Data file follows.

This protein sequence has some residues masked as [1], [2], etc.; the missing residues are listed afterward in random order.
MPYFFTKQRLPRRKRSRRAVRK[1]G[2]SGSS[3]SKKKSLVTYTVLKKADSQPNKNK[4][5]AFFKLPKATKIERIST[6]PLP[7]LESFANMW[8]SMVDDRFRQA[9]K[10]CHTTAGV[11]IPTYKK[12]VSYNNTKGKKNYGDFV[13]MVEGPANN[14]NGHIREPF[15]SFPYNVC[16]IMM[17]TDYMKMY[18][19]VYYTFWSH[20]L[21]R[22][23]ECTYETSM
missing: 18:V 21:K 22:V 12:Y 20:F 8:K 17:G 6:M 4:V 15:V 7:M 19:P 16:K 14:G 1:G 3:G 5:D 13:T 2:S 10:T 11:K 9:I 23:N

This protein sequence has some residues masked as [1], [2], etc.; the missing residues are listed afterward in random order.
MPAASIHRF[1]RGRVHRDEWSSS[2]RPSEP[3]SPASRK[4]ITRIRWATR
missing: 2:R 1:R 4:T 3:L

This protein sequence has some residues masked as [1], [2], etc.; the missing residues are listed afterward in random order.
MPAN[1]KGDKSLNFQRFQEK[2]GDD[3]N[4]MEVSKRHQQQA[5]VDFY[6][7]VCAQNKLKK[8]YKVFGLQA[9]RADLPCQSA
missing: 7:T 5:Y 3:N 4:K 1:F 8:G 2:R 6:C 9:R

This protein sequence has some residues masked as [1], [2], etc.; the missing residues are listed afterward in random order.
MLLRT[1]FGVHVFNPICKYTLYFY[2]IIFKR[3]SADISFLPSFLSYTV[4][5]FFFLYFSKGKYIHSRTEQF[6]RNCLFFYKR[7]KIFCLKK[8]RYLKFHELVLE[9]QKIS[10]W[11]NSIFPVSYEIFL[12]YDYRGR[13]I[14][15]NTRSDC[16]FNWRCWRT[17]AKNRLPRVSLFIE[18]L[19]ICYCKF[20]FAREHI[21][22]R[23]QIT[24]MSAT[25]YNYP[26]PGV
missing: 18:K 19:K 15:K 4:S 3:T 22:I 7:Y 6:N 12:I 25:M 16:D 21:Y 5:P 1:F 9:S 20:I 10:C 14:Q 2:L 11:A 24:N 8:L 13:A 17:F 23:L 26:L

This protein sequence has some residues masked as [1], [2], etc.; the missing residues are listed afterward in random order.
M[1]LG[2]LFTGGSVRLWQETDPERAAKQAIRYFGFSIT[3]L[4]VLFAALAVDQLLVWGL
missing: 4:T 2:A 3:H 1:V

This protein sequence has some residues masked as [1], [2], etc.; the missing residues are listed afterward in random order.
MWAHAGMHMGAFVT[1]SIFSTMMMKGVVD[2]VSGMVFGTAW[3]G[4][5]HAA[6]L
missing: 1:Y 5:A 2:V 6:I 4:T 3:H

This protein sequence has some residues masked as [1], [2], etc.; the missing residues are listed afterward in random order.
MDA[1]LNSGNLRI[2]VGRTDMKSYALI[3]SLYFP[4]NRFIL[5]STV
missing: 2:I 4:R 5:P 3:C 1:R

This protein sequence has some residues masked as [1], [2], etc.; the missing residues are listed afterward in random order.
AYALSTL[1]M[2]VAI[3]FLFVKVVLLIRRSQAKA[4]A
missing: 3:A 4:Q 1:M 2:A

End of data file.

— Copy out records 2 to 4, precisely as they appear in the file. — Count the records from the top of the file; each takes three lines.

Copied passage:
This protein sequence has some residues masked as [1], [2], etc.; the missing residues are listed afterward in random order.
MPAASIHRF[1]RGRVHRDEWSSS[2]RPSEP[3]SPASRK[4]ITRIRWATR
missing: 2:R 1:R 4:T 3:L

This protein sequence has some residues masked as [1], [2], etc.; the missing residues are listed afterward in random order.
MPAN[1]KGDKSLNFQRFQEK[2]GDD[3]N[4]MEVSKRHQQQA[5]VDFY[6][7]VCAQNKLKK[8]YKVFGLQA[9]RADLPCQSA
missing: 7:T 5:Y 3:N 4:K 1:F 8:G 2:R 6:C 9:R

This protein sequence has some residues masked as [1], [2], etc.; the missing residues are listed afterward in random order.
MLLRT[1]FGVHVFNPICKYTLYFY[2]IIFKR[3]SADISFLPSFLSYTV[4][5]FFFLYFSKGKYIHSRTEQF[6]RNCLFFYKR[7]KIFCLKK[8]RYLKFHELVLE[9]QKIS[10]W[11]NSIFPVSYEIFL[12]YDYRGR[13]I[14][15]NTRSDC[16]FNWRCWRT[17]AKNRLPRVSLFIE[18]L[19]ICYCKF[20]FAREHI[21][22]R[23]QIT[24]MSAT[25]YNYP[26]PGV
missing: 18:K 19:K 15:K 4:S 3:T 22:I 7:Y 6:N 12:I 25:M 16:D 21:Y 5:P 1:F 9:S 20:I 10:C 14:Q 2:L 11:A 24:N 8:L 13:A 17:F 23:L 26:L